The impact of self-affirmation on health-behavior change: A meta-analysis

T. Epton, P.R. Harris, R Kane, G.M. van Koningsbruggen, P. Sheeran

Research output: Contribution to JournalArticleAcademicpeer-review


Objectives: Self-affirmation (induced by reflecting upon important values, attributes, or social relations) appears to reduce defensive resistance to health-risk information and increase subsequent readiness for health behavior change. However, these effects of self-affirmation have yet to be subjected to formal, quantitative integration. Consequently, the current article reports a meta-analysis of the impact of self-affirmation on outcomes at 3 key points in the process of health-behavior change: (a) message acceptance, (b) intentions to change, and (c) subsequent behavior. Method: The literature search identified 144 experimental tests of the effects of manipulating self-affirmation on these outcomes. Effect sizes were extracted and meta-analyzed. Results: Across 34 tests of message acceptance (N = 3,433), 64 tests of intentions (N = 5,564), and 46 tests of behavior (N = 2,715), random effects models indicated small but reliable positive effects of self-affirmation on each outcome: acceptance, d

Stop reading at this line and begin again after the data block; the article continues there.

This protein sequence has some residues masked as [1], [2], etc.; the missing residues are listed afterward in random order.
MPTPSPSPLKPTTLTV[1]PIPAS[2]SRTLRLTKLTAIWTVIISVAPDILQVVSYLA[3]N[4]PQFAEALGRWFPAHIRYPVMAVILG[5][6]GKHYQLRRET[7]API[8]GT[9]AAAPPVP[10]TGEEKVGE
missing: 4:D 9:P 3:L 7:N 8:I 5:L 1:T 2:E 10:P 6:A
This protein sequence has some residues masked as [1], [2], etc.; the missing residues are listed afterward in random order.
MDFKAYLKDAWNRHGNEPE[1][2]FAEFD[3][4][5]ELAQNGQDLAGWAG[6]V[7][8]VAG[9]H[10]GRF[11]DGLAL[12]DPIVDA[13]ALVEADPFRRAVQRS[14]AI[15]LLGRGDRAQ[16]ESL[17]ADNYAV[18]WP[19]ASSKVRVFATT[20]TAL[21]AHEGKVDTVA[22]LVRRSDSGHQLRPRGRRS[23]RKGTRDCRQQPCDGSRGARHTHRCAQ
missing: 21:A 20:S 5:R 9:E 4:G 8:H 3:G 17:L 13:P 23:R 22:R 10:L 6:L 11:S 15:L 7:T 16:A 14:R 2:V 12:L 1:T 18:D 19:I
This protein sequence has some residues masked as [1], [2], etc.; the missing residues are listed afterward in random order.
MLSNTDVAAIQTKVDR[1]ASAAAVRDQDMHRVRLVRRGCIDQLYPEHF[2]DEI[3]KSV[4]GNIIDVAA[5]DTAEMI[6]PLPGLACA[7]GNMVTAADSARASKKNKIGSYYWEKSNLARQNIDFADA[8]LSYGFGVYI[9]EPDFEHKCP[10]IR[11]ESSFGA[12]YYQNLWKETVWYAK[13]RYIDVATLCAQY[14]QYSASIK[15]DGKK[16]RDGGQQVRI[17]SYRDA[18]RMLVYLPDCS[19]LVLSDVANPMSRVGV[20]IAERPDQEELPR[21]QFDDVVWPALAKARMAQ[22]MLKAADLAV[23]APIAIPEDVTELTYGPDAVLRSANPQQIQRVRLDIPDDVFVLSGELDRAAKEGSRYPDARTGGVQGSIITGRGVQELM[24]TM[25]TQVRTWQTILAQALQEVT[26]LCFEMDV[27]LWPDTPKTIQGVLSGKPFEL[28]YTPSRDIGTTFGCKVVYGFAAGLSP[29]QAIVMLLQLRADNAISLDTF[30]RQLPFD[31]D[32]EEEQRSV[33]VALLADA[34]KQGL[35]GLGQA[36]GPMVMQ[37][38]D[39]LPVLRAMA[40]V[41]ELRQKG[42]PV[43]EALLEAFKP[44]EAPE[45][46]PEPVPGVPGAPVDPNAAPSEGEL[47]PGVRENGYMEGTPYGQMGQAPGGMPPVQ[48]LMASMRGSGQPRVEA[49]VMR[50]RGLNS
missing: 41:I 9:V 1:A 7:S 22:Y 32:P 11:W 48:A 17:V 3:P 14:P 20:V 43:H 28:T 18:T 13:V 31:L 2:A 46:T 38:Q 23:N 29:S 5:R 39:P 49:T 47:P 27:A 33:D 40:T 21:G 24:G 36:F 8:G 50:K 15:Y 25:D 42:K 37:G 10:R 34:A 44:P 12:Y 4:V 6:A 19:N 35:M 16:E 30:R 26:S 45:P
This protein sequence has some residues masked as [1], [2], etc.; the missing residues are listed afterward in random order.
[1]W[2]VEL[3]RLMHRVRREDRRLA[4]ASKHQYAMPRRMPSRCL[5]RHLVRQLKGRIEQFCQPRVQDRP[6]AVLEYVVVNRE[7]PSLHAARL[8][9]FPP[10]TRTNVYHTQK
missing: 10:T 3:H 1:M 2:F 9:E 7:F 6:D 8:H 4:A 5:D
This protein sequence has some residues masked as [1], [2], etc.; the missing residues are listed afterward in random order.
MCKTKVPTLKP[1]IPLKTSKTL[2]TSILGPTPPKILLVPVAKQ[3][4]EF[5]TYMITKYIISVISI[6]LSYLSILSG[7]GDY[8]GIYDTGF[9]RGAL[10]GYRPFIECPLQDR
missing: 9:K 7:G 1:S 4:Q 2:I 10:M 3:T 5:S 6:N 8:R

Original languageEnglish
Pages (from-to)187-196
JournalHealth Psychology
Issue number3
Publication statusPublished - 2015


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